As businesses and governmental agencies come to recognize the value of investing in trade and vocational training programs, the IAM welcomes more partnerships to fill the growing need for skilled workers.
For more than a century the Machinists Union has fought to include apprenticeship training at many locations where our members work. The union has always understood the importance on-the-job training, taught by experienced workers who have a complete understanding of the necessary skills, complimented by up to date classroom learning.
Economic research now shows that a four-year bachelor’s degree, with its likely burden of student debt, will not result in the so-called “college premium” for everyone. Skilled trade programs, like those promoted by the IAM, can offer workers solid careers with good income.
“Our members work in many industries that require experience and skills not found in a training manual alone,” said IAM International President Robert Martinez Jr.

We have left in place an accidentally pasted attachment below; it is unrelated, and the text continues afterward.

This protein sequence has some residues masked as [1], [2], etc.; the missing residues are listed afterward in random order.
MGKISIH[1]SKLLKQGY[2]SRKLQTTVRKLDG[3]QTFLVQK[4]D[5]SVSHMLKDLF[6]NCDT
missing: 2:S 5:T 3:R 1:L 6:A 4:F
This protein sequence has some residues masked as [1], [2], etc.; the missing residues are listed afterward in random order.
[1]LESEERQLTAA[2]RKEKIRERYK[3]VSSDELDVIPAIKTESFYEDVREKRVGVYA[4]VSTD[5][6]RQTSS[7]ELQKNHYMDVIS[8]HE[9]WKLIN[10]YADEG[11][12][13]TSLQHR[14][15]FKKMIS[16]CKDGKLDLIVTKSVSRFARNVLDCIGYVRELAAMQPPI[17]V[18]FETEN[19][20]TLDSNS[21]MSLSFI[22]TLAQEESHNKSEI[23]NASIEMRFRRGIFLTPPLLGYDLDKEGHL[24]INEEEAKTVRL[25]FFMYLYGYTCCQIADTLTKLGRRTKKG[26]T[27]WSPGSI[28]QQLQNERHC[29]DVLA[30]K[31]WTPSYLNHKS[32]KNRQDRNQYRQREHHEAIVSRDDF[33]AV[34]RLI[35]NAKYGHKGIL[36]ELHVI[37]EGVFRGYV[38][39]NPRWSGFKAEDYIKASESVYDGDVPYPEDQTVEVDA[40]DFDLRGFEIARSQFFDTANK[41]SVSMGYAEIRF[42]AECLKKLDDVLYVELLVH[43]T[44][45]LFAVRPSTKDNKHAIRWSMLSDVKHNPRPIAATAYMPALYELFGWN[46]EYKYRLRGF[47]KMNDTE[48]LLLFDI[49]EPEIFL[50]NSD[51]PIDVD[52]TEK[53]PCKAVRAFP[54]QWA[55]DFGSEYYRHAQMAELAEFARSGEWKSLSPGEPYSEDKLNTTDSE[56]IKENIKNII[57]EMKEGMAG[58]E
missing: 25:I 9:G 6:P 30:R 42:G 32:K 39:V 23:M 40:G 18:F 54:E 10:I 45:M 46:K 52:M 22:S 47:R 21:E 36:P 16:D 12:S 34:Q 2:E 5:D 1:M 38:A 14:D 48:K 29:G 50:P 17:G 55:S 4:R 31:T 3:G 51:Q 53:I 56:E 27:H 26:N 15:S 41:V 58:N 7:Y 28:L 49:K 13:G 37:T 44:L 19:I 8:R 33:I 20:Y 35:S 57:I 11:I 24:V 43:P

“Increasing apprenticeship programs with employers has been important to the IAM in the past, and that growth will continue in the future.”
As part of New Jersey’s Youth Transitions to Work program, IAM District 15 and IAM CREST work in conjunction with the state and employers to offer high school seniors apprenticeship training in automotive and diesel technology. Last month they participated in the Department of Labor annual National Apprenticeship Week.
In Alabama, the IAM Local 65 has partnered with Northwest Shoals Community College in an apprenticeship program to train skilled machinists for the Tennessee Valley Authority. The next four-year program begins in January 2020.
READ: Skilled to Work: TVA working to boost its machinist workforce through and apprenticeship.
Through IAM apprenticeship programs, workers receive the opportunity to learn their trade through hands-on training and technical education. Participating employers gain competent and highly skilled employees.
Learn more about IAM apprenticeships.
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